Do picture-naming tests provide a valid assessment of lexical retrieval in conversation in aphasia?

Ruth Herbert*, Julie Hickin, David Howard, Felicity Osborne, Wendy Best

*Corresponding author for this work

Research output: Contribution to journalArticle

61 Citations (Scopus)


Background: Word-finding problems commonly occur in aphasia and can significantly affect communication. Assessment of this deficit typically involves naming pictures. However, this method has been criticised as lacking ecological validity. Alternative methods include the measurement of lexical retrieval in narration or conversation, although few published studies have quantified word finding in the latter. Aims: We aimed to identify a reliable and valid assessment of lexical retrieval in conversation, and to elucidate the nature of the relationship between lexical retrieval in picture naming and in conversation. Methods and Procedures: We developed a quantitative measure of word finding in conversation in aphasia and established the reliability and stability of the method. We compared the scores of a group of people with aphasia on this measure with their scores on a picture-naming test. Outcomes and Results: We found significant relationships between picture-naming scores and a number of key variables analysed in the conversation measure. We propose that scores on picture naming relate to the ability to retrieve nouns in everyday conversation for the people with aphasia who took part in this study. Conclusions: The use of picture-naming tasks is justified, providing a valid and rich means of assessment of lexical retrieval. Further research is required to replicate these results with more people with aphasia. We offer the quantitative assessment of conversation developed here for use in research and clinical spheres.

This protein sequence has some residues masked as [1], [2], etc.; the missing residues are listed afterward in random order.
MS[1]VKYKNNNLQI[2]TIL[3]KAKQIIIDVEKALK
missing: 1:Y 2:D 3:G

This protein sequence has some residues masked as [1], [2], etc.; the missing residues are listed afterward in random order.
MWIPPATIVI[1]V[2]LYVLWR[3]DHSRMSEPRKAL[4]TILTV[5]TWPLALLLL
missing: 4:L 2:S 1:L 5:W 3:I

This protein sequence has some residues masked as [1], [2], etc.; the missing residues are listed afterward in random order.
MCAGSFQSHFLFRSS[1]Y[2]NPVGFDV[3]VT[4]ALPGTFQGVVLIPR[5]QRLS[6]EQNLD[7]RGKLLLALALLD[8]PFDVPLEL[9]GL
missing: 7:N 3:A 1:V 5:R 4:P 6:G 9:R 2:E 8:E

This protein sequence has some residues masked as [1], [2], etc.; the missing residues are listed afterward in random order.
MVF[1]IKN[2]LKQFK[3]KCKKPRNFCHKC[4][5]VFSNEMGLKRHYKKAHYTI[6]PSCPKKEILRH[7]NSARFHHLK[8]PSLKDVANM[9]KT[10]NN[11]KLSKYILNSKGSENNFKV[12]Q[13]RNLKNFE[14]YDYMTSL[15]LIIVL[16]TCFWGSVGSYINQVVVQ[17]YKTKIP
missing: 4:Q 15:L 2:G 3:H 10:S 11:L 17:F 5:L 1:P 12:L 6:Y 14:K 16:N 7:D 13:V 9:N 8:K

Original languageEnglish
Pages (from-to)184-203
Number of pages20
Issue number2
Publication statusPublished - Feb 2008
Externally publishedYes

Fingerprint Dive into the research topics of 'Do picture-naming tests provide a valid assessment of lexical retrieval in conversation in aphasia?'. Together they form a unique fingerprint.

  • Cite this